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VAT and BREXIT: Services and Place of Supply

POSTED BY: Scott Sartin

11 January 21

For those of you feeling overwhelmed about the VAT implications of BREXIT, the key point about is that in almost all respects from a VAT point of view, dealing with the remaining 27 member states will be the same as dealing with non-EU countries prior to 1 January 2021. That is to say, other than in relation to certain movements of goods involving Northern Ireland, there are no new rules to be understood or implemented; it is simply a case of applying rules and procedures that are already in place for transactions involving overseas jurisdictions outside the EU and applying those to similar transactions involving the EU member states. Still feeling overwhelmed?! Our various VAT bites will help.

Supplying and Receiving Services Subject of the Reverse Charge:

Supplying: The VAT treatment of most services is unchanged. Those which have been VAT-free when supplied to businesses in the EU remain so, but without the need for the completion of EC Sales Lists or the requirement for a specific narrative on the face of the invoice.

Purchasing: The reverse charge has already applied to the purchase of relevant services by UK businesses from all non-UK suppliers within and outside the EU, and will continue to do so. The VAT status of some services supplied from the UK to customers in the EU who are consumers or organisations not in business will change beneficially (e.g. accountancy services provided to those not in business living in the EU), although this may be short-lived in the light of changes to EU law coming in on 1 July 2021 (watch this space).

Place of Supply of Services:

In many cases, the VAT status of a transaction in services is determined at least in part by the identity and/or location of the customer, most particularly whether or not they are in business. However, there are seven types of service which are taxed purely by reference to the nature of the service and where the VAT position is identical for supplies to business customers (B2B) and supplies to customers not in business (B2C). This means that a UK-based business will have to charge VAT on most supplies in these categories, even where the customer is overseas, assuming that the delivery of the service, or in the first category the land concerned, is in the UK. The seven services are as follows:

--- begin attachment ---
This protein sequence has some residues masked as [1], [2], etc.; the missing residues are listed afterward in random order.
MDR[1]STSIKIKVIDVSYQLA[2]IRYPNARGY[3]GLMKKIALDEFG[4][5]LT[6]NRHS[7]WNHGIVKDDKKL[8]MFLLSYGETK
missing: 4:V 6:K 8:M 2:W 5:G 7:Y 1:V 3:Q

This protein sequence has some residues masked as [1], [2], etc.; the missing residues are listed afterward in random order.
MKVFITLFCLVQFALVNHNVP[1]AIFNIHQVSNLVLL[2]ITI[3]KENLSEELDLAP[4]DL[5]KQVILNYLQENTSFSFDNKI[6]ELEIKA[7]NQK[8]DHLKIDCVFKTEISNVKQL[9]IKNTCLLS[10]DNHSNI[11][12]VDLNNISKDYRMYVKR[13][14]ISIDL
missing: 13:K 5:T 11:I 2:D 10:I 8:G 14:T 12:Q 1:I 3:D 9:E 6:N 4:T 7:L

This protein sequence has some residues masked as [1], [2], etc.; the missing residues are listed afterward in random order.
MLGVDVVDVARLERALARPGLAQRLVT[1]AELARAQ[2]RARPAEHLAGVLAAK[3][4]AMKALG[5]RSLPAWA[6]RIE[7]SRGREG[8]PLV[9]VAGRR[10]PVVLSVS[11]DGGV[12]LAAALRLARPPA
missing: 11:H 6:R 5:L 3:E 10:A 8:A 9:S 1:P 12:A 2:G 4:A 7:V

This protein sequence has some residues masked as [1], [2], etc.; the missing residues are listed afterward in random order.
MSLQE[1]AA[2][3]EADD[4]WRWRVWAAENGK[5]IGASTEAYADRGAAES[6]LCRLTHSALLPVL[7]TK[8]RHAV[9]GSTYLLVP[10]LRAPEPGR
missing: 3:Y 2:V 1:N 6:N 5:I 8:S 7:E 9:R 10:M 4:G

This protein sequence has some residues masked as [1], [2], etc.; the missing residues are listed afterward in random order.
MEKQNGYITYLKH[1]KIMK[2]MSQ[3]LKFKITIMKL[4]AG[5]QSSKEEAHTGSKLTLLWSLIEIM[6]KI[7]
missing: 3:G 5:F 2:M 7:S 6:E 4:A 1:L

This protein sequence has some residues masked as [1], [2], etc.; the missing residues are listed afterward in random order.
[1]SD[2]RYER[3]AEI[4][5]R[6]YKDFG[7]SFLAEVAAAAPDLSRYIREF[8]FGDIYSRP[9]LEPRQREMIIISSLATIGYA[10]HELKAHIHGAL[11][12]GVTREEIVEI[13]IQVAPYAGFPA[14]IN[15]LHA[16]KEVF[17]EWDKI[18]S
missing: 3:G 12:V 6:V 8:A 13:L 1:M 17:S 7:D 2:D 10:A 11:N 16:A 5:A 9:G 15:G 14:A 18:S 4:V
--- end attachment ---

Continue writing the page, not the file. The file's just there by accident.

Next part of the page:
• Land-related services

• Passenger transport

• Admission to events (and ancillary services relating to such admissions)

• Restaurant services and catering

• Short-term hire of a means of transport

• Services affected by the use and enjoyment override (very limited cases of telecoms, broadcasting, electronically- supplied services and hire of goods)

• Freight transport where the entire journey takes place outside the EU

B2B Services: the General Rule:

If a service which does not fall within the above list, and is supplied to a customer who is in business, the place of supply is in all cases the place where the customer belongs. This means that any service not on the list, when supplied B2B, is chargeable to VAT by the supplier if the customer belongs in the same jurisdiction (regardless of other factors, such as place of physical performance of the service).

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